Alternative splicing in the voltage-gated sodium channel DmNav regulates activation, inactivation, and persistent current

Wei Hsiang Lin, Duncan E. Wright, Nara I. Muraro, Richard A. Baines

    Research output: Contribution to journalArticlepeer-review

    Abstract

    Diversity in neuronal signaling is a product not only of differential gene expression, but also of alternative splicing. However, although recognized, the precise contribution of alternative splicing in ion channel transcripts to channel kinetics remains poorly understood. Invertebrates, with their smaller genomes, offer attractive models to examine the contribution of splicing to neuronal function. In this study we report the sequencing and biophysical characterization of alternative splice variants of the sole voltage-gated Na+ gene (DmNav, paralytic), in late-stage embryos of Drosophila melanogaster. We identify 27 unique splice variants, based on the presence of 15 alternative exons. Heterologous expression, in Xenopus oocytes, shows that alternative exons j, e, and f primarily influence activation kinetics: when present, exon f confers a hyperpolarizing shift in half-activation voltage (V1/2), whereas j and e result in a depolarizing shift. The presence of exon h is sufficient to produce a depolarizing shift in the V1/2 of steady-state inactivation. The magnitude of the persistent Na+ current, but not the fast-inactivating current, in both oocytes and Drosophila motoneurons in vivo is directly influenced by the presence of either one of a pair of mutually exclusive, membrane-spanning exons, termed k and L. Transcripts containing k have significantly smaller persistent currents compared with those containing L. Finally, we show that transcripts lacking all cytoplasmic alternatively spliced exons still produce functional channels, indicating that splicing may influence channel kinetics not only through change to protein structure, but also by allowing differential modification (i.e., phosphorylation, binding of cofactors, etc.). Our results provide a functional basis for understanding how alternative splicing of a voltage-gated Na+ channel results in diversity in neuronal signaling. Copyright © 2009 The American Physiological Society.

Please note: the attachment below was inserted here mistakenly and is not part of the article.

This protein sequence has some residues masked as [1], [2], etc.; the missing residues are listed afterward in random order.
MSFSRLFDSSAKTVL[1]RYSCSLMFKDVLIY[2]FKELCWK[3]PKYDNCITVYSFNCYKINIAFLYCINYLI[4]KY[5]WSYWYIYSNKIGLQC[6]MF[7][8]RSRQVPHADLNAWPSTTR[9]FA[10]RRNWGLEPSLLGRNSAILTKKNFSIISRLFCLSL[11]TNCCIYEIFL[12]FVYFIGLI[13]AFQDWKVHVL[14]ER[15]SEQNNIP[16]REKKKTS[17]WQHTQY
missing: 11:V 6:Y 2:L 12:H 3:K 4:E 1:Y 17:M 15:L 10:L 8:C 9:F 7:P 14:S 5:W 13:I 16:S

Original languageEnglish
    Pages (from-to)1994-2006
    Number of pages12
    JournalJournal of Neurophysiology
    Volume102
    Issue number3
    DOIs
    Publication statusPublished - Sep 2009

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